"He takes care of everything. Every minor thing that's a problem in the house, he fixes it."

She says her husband was also into the holidays. She remembers he would buy Halloween and Christmas decorations and decorate their home.

Cora and Rodolfo have two children, Alex and Laarnee, and four grandchildren. Alex is married with children and lives in the Bay Area. Laarnee is also married with kids and lives in Southern California.

Prior to the dementia diagnosis, their lives were like any other family. Eating out, celebrating birthdays, and even going on cruises with friends and playing at the casino. Cora shows pictures of Rodolfo participating in the "Bay to Breakers," an annual seven-mile footrace in San Francisco.

Undated image of Rodolfo Reyes at Bay to Breakers annual footrace in San Francisco, Calif.
Undated image of Rodolfo Reyes at Bay to Breakers annual footrace in San Francisco, Calif.
Bay to Breakers
Undated image of Rodolfo Reyes at a casino, one of his hobbies, in the earlier stages of his Alzheimer
Undated image of Rodolfo Reyes at a casino, one of his hobbies, in the earlier stages of his Alzheimer's diagnosis.
Cora Reyes

She says he often exercised and read books, too.

Cora says Alzheimer's runs in Rodolfo's family. His older sister is currently living with the disease in the Philippines. His younger sister in Los Angeles passed away from Alzheimer's complications a few years ago.

According to the Alzheimer's Association, family history is not necessary to get the disease. But research shows people who have a family member such as a parent or sibling with Alzheimer's, are more likely to get the brain disease.

Cora and Rodolfo: Alzheimer's

After Rodolfo's diagnosis, Cora began to notice things. After he cleans, the cleaning supplies would be misplaced around the home. Another time, she says he misplaced the remote by putting it his pocket.

"I start kind of watching so I know where things are."

Cora points out a time when Rodolfo was in the early stages of his dementia when they went to the bank since it was reminiscent of them going to the casinos."I wanted him to be happy." She gave him a withdrawal slip, and he withdrew $1,000. She says he counted ten one-hundred dollar bills at the teller window.

When they arrived home, he showed her $300. "What happened?," she asked.

"This is all I have," Rodolfo said, according to Cora. She was worried. Cora later found the rest of the money in between two pictures wrapped in scotch tape. She says he didn't remember putting the money in there.

A few years after Rodolfo retired from the U.S. post office, he and Cora were at Costco one day. She ran into their friend and his former co-worker, whom she says was his colleague for 25 years.

"Come here, come here. Let's see if Rudy will recognize you."

She said Rodolfo did not remember him.

Despite her husband's diagnosis, she wanted to make the most out of life. Cora took Rodolfo to The Philippines, Amalfi coast, a Mediterranean cruise and Hawaiian cruise.

Everything went well at some vacations. However, in later trips, there have been situations where Rodolfo got lost whether it was walking off or not knowing his direction after leaving the restroom.

Several years after the diagnosis, Cora noticed Rodolfo began to not always say her name.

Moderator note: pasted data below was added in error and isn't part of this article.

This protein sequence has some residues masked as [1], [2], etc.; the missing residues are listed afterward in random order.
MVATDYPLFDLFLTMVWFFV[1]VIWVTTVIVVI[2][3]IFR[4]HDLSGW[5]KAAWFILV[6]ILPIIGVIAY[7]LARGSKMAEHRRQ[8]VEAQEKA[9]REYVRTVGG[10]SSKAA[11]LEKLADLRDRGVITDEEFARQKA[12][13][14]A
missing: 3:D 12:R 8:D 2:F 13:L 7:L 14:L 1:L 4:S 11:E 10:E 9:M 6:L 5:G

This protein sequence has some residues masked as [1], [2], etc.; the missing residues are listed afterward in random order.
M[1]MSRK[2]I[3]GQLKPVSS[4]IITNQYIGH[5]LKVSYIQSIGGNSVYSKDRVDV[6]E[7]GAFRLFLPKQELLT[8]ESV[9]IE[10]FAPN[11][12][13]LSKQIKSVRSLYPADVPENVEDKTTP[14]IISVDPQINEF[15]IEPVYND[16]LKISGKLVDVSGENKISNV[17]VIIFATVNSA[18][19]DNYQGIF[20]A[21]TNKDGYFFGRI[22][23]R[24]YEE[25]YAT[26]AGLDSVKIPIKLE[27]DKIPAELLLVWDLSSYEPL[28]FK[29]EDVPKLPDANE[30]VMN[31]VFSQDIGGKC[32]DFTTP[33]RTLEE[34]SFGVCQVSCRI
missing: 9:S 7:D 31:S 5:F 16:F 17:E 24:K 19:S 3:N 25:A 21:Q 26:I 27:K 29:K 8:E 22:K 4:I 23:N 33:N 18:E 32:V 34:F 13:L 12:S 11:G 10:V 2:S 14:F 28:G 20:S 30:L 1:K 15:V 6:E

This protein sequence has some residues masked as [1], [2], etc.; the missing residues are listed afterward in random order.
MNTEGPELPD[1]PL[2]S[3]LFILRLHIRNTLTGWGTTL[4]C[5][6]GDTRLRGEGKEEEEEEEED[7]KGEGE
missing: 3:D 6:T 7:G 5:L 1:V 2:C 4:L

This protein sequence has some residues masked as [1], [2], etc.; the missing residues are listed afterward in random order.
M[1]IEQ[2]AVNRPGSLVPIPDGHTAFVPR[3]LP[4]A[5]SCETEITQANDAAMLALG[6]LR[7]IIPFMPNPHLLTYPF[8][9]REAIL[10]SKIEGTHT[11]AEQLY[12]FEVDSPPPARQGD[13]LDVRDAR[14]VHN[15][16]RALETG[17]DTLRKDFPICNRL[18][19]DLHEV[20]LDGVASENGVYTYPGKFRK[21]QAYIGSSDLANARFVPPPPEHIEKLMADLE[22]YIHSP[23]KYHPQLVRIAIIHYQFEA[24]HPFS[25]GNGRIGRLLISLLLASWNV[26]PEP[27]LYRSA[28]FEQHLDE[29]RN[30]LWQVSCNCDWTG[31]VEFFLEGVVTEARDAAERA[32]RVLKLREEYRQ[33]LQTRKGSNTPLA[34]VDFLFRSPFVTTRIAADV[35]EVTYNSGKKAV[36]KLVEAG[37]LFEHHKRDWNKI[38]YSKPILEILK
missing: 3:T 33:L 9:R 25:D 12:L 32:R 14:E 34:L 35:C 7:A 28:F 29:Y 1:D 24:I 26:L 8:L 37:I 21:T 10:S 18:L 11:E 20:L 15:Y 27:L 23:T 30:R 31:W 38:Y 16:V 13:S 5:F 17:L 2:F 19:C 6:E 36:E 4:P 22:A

Instead, he'd call her "jo" meaning "friend" in a Filipino dialect.

In recent years, Cora says Rodolfo has had a hallucination. She says he talked about how a neighbor spent a lot of money on a swimming pool--except there is no pool. Just a long yard with some trees, she said.

Cora learned from an Alzheimer's support group hallucinations could happen with Alzheimer's. "He sees something that's not there," she said.

Hallucinations are possible with a person who has Alzheimer's, according to the Alzheimer's Association.

The person may see, hear, smell, taste or feel something that isn't there. The false perception is usually caused by changes within the brain that result from Alzheimer's in the later stages of the disease.

Over the years after the diagnosis, Cora cooked Rodolfo's meals, prepared and gave his medications and watch him take his baths.

Someone's Diagnosis

When someone is told they have dementia, it's no doubt life changing. Shocking. Scary.

"Work on developing a support system, both to help with the stress and strain of the diagnosis, because it can be very upsetting," Dr. Martin said.

"Also put into place people who can help with managing things that may become difficult to manage, including finances and health care decisions down the road," she said.

This would help make sure a person could be well cared for as time --and the disease--progresses.

Dr. Martin also says exercise and maintaining social connections are important, and could potentially slow down the progression of Alzheimer's.

"We've seen with the isolation from the (COVID-19) pandemic... a lot more rapid progression of cognitive impairment."

MORE: ABC7's Beyond the Headlines with Cheryl Jennings: Brain health

Caregiving: The cost, the impact, the help

Cora is one of the more than 11 million Americans providing unpaid care for people with Alzheimer's or other dementias, a caregiver statistic by the Alzheimer's Association.

"Some (Asian American) families really feel strongly that they want to keep their loved one with dementia in their home, in their family, and provide care in the house," said Dr. Martin.

Asian Americans and Pacific Islanders are more likely to take over caregiving roles for an older adult compared to the general population, the Alzheimer's Association says. They are also more likely to have multiple family members involved in care or decision-making, rather than just one person.

For Cora, when she learned of Rodolfo's diagnosis, she felt pity that he got this dreaded disease. But as his wife and caregiver, she never felt depressed. She told herself to stay healthy for him and step up to the plate.

For other family caregivers, it could be a 24-hour job.

"Caring for somebody who has Alzheimer's disease, it can be a 24-hour job, if they need supervision for safety, and might have some of the common complications of dementia that affects their behaviors, their moods and their sleep," Dr. Martin said.

She says fatigue and stress-related issues are more common in caregivers for people with dementia.